Beware the lie your writing doesn't matter. Here's why.
I’ve wanted to publish a book since I could write my name. As a pre-teen scribbling Newsies fan fiction, as a teenager imagining the final book to the Harry Potter series, as a college student pursuing a journalism degree, as an adult squeezing in time between toddler tantrums and meal planning, the dream of publication has never left.
I’ve even told friends that if I don’t publish a book before I die, I’d feel like a failure.
I’ve come close throughout the years: publications in magazines and newspapers and on a few blogs. I’m grateful for those opportunities, but they aren’t a book.
This slippery dream keeps sliding out of my hands.
One of my motivations in starting this business wasn’t entirely altruistic. I wanted to dive into the writing world so I could stay motivated, figure out how to make a book possible, discover why I kept self-sabotaging myself.
(I preach all the time about how writing is service, but a fun surprise is you often benefit from serving.)
I’ve learned a lot of answers to these questions. But I’ve also emerged with a surprising discovery.
I’ve started to see beauty outside of publication. Maybe writing is about something so much more.
Maybe, writing is sanctification.
Sitting down to write, on days I really don’t want to, has developed endurance in me.
Writing words that I’m not sure are even any good has grown thicker skin.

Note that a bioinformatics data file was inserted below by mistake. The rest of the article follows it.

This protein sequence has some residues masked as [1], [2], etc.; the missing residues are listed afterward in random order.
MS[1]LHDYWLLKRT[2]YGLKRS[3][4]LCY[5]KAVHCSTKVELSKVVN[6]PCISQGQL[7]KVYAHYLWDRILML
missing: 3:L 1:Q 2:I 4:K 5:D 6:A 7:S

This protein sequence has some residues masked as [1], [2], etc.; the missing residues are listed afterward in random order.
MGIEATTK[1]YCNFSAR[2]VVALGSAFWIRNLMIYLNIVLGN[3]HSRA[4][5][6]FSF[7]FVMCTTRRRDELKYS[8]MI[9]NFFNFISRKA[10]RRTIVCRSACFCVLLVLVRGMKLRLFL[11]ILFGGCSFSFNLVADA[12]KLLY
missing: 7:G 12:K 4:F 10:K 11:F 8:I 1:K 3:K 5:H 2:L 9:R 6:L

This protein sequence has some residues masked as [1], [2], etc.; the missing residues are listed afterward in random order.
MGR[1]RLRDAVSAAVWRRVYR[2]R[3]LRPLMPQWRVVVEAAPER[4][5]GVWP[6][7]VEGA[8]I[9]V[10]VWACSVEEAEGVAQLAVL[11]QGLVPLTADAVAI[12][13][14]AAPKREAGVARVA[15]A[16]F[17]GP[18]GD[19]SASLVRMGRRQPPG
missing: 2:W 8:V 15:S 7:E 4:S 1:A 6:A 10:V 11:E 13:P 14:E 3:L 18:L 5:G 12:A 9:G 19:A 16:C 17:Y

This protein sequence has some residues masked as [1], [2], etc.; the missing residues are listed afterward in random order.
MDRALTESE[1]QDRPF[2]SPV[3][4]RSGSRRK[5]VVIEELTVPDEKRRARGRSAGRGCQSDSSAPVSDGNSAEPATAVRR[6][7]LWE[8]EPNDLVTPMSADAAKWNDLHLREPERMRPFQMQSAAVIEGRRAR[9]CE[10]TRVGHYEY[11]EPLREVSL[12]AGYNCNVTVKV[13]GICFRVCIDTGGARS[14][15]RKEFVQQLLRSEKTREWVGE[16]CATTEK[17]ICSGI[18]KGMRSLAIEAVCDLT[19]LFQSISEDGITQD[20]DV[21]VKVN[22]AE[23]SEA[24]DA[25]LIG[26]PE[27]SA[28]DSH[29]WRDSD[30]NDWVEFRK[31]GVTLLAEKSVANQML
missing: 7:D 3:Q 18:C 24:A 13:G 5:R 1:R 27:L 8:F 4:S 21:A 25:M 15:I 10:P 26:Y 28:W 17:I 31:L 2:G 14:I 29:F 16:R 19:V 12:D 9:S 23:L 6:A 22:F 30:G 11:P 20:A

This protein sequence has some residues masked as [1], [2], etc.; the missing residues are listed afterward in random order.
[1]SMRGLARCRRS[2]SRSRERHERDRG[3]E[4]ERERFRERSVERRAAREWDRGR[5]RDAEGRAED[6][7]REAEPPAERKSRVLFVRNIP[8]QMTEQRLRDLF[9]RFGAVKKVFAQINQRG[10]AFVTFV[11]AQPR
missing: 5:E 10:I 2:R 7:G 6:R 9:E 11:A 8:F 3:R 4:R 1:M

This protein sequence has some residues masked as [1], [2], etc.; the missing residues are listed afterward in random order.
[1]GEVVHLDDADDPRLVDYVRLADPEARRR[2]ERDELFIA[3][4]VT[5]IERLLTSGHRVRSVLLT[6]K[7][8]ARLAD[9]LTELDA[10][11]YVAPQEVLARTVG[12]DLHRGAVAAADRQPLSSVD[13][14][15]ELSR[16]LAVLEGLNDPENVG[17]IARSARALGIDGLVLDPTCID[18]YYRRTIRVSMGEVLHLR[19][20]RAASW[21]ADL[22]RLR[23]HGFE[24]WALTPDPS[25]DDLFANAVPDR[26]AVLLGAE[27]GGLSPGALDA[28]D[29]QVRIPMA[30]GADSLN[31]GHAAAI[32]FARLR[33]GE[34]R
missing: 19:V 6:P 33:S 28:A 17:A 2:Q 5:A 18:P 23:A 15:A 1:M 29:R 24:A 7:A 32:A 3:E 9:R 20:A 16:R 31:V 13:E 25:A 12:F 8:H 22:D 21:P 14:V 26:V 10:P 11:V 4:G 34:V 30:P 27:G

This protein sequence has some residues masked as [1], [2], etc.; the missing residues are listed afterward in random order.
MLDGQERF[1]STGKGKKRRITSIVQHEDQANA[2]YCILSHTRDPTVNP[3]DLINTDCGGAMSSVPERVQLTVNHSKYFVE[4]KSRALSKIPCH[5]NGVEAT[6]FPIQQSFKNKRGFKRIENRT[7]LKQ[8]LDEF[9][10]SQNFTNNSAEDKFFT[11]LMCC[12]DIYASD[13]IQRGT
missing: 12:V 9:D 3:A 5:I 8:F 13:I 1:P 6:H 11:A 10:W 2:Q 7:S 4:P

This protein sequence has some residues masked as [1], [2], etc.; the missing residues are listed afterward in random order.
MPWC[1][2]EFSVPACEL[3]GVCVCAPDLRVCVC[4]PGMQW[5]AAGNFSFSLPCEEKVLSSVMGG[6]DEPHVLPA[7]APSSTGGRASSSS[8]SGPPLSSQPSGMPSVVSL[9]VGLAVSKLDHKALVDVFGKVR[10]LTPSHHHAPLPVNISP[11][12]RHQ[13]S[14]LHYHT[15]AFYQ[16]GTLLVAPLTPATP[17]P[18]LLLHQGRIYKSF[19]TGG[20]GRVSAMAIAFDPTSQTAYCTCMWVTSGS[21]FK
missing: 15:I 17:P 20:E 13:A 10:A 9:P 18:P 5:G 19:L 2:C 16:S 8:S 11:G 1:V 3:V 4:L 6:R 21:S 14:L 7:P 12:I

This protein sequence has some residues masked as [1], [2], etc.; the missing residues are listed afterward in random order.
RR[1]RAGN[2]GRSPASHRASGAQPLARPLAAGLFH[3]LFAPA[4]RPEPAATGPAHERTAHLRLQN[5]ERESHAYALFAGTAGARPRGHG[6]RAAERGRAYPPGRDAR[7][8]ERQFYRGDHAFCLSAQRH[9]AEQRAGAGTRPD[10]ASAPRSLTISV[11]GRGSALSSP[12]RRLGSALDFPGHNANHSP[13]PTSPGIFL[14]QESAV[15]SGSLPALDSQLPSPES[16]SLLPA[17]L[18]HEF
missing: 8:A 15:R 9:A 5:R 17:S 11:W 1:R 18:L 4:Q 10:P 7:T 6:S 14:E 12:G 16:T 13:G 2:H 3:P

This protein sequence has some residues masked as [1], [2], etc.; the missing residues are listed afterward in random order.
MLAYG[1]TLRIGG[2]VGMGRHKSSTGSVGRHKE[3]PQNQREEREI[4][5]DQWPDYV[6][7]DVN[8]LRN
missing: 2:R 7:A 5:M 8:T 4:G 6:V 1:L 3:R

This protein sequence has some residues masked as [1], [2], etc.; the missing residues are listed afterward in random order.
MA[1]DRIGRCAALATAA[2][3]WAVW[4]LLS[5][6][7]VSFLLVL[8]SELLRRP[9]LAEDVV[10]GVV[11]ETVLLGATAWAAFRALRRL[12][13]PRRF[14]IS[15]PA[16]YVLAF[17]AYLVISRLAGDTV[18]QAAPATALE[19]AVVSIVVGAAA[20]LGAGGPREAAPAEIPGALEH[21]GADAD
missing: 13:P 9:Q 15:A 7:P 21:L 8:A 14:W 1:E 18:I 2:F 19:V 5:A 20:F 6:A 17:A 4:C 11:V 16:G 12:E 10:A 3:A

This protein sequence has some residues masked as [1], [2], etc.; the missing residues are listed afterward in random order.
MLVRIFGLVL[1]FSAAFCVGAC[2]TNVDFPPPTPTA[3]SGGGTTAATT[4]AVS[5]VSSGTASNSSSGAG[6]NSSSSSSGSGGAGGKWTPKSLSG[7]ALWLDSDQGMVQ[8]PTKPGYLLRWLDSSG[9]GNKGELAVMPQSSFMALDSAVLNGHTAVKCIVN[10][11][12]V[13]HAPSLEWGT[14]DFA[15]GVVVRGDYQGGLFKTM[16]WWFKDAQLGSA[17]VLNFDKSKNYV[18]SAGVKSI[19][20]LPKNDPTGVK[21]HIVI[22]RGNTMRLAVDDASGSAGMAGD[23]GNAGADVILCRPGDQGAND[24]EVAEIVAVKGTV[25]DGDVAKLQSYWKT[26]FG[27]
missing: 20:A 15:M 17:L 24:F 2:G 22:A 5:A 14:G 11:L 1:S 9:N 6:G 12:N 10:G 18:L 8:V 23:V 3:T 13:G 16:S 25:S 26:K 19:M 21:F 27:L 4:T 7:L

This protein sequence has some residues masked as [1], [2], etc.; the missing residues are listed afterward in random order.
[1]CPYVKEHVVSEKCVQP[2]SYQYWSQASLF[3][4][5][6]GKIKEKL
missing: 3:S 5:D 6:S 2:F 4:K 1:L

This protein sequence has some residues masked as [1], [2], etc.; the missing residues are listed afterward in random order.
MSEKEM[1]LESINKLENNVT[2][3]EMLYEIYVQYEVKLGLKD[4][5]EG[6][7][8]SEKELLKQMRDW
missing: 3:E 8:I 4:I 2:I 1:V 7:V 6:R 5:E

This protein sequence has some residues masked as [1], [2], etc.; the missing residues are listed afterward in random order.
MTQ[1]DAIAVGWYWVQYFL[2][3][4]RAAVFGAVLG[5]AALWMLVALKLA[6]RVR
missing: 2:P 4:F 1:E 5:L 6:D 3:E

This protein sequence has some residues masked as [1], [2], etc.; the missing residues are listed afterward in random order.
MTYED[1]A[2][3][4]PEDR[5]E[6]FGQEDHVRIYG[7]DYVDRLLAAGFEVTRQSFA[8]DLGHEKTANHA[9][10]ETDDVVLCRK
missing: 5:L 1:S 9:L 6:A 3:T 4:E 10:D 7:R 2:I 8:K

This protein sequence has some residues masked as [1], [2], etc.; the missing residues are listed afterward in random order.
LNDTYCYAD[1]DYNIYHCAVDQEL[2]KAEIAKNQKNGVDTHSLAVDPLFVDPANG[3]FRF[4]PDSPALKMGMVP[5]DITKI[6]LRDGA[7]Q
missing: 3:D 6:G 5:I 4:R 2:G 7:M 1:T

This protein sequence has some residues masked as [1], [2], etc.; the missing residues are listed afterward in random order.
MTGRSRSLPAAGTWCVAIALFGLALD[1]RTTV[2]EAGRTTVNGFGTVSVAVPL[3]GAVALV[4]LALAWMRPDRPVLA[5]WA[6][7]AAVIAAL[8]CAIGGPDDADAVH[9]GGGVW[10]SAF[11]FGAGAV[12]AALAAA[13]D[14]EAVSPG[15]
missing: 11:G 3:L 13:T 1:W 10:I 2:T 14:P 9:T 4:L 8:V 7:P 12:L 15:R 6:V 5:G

Exposing my ideas and dreams has deepened my dependence on God, not people’s approval.
Journaling out my thoughts and emotions has shown me God’s hand in life’s details.
Processing ideas in front of a public audience has revealed clarity on my life and ministry.
Growing in skill and knowledge as a writer has cultivated the gifts God’s granted me.
Confronting unhelpful thought patterns has freed me from shame God never put on me.
Acknowledging my God-given desires has reminded me that not only do I matter, but so do my fellow writers.
Ultimately, writing shapes me into the woman I want to be–one with a humble confidence to do God’s work with freedom and joy!
Publishing will never hand me that kind of satisfaction. Only obedience to a God who loves me will.
This evolution hasn’t evaporated my publishing dreams. I will still pursue them and continue to encourage my writers to do the same.
But on the days when I prop up that publishing goal as an idol, I’ll remember this: Writing is more than publishing. Writing is forming me into the woman I want to be.